News Release: Research
Oct. 29, 2008
Vaccine Could Prevent Deaths, Save Costs in Flu Pandemic
A new predictive model shows that vaccinating infants with 7 valent pneumococcal conjugate vaccine (PCV7) — the current recommendation — not only saves lives and money during a normal flu season by preventing related bacterial infections; it also would prevent more than 357,000 deaths during an influenza pandemic, while saving $7 billion in costs.
Keith P. Klugman, PhD, professor of global health at Emory University's Rollins School of Public Health, presented results of the research using the predictive model at the joint ICAAC/IDSA meeting in Washington, DC, Oct. 25-28. (ICAAC/IDSA is the Interscience Conference on Antimicrobial Agents and Chemotherapy/Infectious Disease Society of America).
Bacterial infections, particularly pneumococcal disease, can follow a viral illness such as flu and cause secondary infections that worsen flu symptoms and increase influenza-related risk. Bacterial infections may have been the cause of nearly half of the deaths of young soldiers during the 1918 flu pandemic.
"We've known for years that bacterial infections can develop after influenza," says Klugman. "Unlike the 1918 flu pandemic, which preceded the antibiotic era, we now have vaccines that can prevent these types of pneumococcal infections. This model shows what a dramatically different outcome we could expect with standard PCV vaccination."
Klugman and colleagues at Harvard University, i3 Innovus in Medford, Mass. and Wyeth Research constructed a model to estimate the public health and economic impact of current pneumococcal vaccination practices in the context of an influenza pandemic.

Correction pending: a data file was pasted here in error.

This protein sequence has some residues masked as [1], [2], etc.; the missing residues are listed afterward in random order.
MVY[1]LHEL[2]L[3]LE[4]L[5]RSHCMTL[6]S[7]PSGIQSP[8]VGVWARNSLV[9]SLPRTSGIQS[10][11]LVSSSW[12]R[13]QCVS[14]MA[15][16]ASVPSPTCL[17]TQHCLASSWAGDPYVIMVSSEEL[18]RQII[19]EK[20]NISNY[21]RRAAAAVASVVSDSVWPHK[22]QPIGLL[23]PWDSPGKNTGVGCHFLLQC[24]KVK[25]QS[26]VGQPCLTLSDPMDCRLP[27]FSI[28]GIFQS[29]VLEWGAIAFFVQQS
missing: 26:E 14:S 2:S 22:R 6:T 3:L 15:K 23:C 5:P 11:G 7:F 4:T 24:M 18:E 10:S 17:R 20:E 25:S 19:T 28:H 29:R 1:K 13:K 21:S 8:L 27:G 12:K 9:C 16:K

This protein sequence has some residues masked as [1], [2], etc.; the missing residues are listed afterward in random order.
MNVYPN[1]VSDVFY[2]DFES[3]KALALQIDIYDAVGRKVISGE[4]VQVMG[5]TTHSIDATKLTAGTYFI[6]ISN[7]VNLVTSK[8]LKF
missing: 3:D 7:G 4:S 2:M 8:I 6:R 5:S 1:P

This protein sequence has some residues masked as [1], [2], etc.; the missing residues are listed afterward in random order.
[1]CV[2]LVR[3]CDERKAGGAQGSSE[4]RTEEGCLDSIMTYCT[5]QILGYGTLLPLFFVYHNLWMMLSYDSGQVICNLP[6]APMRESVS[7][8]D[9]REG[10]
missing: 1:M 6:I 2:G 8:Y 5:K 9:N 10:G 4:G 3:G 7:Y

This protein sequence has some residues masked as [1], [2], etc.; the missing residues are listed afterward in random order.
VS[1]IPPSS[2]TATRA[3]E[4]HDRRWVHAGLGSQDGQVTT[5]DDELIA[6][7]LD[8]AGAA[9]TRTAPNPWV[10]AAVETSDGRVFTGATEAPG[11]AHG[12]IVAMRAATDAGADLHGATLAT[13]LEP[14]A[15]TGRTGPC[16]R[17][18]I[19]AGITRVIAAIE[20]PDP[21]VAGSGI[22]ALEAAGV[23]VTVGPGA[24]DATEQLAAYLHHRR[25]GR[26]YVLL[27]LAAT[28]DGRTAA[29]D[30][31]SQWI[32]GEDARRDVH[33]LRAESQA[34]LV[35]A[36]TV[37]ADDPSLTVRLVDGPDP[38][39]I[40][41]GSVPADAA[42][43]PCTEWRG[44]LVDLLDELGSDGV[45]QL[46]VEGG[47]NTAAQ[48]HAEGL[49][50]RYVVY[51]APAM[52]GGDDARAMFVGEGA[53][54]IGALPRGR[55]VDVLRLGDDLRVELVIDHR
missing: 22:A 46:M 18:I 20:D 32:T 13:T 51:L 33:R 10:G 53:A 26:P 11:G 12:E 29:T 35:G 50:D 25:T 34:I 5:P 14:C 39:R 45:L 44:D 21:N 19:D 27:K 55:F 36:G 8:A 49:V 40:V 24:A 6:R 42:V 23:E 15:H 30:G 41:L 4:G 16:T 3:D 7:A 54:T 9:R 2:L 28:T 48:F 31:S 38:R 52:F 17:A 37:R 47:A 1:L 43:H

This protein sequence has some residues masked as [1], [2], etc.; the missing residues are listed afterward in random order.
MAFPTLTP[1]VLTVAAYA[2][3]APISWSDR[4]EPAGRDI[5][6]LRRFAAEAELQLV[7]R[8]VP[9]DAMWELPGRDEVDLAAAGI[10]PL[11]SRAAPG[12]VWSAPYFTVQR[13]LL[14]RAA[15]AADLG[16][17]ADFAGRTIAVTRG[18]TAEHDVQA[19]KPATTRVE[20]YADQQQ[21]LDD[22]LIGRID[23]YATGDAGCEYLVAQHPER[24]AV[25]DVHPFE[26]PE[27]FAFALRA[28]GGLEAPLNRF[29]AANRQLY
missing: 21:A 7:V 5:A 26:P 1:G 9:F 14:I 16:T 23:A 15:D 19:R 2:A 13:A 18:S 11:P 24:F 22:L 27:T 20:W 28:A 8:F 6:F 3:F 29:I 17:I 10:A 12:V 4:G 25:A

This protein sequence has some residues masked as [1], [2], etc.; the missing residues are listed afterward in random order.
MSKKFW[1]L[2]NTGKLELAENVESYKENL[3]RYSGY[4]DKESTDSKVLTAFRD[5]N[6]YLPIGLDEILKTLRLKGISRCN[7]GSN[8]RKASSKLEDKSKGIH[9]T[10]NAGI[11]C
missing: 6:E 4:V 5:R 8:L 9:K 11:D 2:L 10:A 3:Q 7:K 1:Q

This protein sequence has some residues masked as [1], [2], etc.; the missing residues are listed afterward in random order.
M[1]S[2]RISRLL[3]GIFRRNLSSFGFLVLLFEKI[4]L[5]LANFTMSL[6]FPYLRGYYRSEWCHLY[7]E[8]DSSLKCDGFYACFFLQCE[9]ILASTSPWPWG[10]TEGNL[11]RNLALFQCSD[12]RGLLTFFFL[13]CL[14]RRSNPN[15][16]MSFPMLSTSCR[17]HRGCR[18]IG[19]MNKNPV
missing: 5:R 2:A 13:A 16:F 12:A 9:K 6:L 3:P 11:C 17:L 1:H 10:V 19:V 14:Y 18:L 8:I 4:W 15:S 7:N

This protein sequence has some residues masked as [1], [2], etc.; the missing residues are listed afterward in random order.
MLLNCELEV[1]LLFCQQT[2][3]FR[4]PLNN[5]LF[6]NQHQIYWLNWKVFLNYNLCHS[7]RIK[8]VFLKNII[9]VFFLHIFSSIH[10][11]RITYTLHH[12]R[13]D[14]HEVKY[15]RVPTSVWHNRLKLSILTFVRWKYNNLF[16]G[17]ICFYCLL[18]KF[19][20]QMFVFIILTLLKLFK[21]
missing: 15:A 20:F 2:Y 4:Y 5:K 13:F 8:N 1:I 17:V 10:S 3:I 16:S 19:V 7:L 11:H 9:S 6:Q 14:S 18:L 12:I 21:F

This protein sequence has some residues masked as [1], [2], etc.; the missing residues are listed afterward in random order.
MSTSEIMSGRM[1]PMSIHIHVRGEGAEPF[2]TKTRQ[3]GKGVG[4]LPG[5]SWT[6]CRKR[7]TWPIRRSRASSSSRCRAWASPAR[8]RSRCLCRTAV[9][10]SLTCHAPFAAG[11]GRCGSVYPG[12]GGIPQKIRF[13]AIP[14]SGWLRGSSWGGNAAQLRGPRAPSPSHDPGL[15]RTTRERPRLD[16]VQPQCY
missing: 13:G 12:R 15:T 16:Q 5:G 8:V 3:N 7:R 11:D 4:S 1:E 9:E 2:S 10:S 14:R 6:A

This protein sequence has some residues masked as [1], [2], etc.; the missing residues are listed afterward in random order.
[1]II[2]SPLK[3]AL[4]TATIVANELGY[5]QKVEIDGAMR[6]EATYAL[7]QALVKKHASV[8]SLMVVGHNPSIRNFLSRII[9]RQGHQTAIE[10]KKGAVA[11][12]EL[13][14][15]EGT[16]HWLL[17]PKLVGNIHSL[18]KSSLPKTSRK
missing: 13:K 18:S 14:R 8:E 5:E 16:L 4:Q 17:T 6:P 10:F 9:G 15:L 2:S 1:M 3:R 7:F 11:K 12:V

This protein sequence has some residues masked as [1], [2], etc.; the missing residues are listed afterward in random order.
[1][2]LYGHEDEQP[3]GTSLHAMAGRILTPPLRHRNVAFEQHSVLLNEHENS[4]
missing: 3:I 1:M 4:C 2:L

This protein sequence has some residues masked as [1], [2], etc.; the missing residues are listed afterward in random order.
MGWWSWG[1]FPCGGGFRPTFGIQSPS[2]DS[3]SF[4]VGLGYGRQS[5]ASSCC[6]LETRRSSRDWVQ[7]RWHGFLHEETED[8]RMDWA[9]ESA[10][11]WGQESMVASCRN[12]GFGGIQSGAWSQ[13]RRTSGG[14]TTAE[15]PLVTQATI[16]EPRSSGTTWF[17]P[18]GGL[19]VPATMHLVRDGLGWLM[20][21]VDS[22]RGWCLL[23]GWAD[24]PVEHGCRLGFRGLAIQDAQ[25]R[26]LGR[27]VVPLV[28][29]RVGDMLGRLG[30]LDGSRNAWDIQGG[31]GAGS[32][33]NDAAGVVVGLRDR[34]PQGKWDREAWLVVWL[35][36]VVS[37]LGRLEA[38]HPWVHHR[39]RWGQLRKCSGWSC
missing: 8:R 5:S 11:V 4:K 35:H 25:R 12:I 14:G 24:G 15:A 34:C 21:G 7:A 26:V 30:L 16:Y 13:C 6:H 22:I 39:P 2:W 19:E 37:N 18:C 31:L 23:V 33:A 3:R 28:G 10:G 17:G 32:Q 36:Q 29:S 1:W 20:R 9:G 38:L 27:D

Since 2000, the Centers for Disease Control and Prevention (CDC) Immunization Practices Advisory Committee has been recommending PCV vaccinations for infants and children.
The new predictive model was used to compare the results of no PCV vaccination to the current routine vaccination of infants less than two years old. The researchers assessed the effect of vaccination policies under both normal and pandemic influenza conditions. They included both direct vaccination effects in vaccinated individuals and indirect vaccination effects (called herd immunity) in the unvaccinated. For manifestations of pneumococcal disease, they included invasive pneumococcal disease (meningitis or bacteremia), all-cause pneumonia and all-cause acute otitis media (ear infections). The model's estimates were based on the 1918 pandemic.
The new model predicted that current pneumococcal vaccination practices reduce costs in a typical flu season by $1.4 billion and would reduce costs by $7 billion in a pandemic. In a pandemic, they would prevent 1.24 million cases of pneumonia and 357,000 pneumococcal-related deaths.
"Our research shows that routine pneumococcal vaccination is a proactive approach that can greatly reduce the effects of a future flu pandemic," says Klugman. Countries that have not yet implemented a pneumococcal vaccination program may want to consider this as part of their pandemic flu preparedness."
The research was funded by Wyeth Research. Klugman is a paid consultant for Wyeth Pharmaceuticals.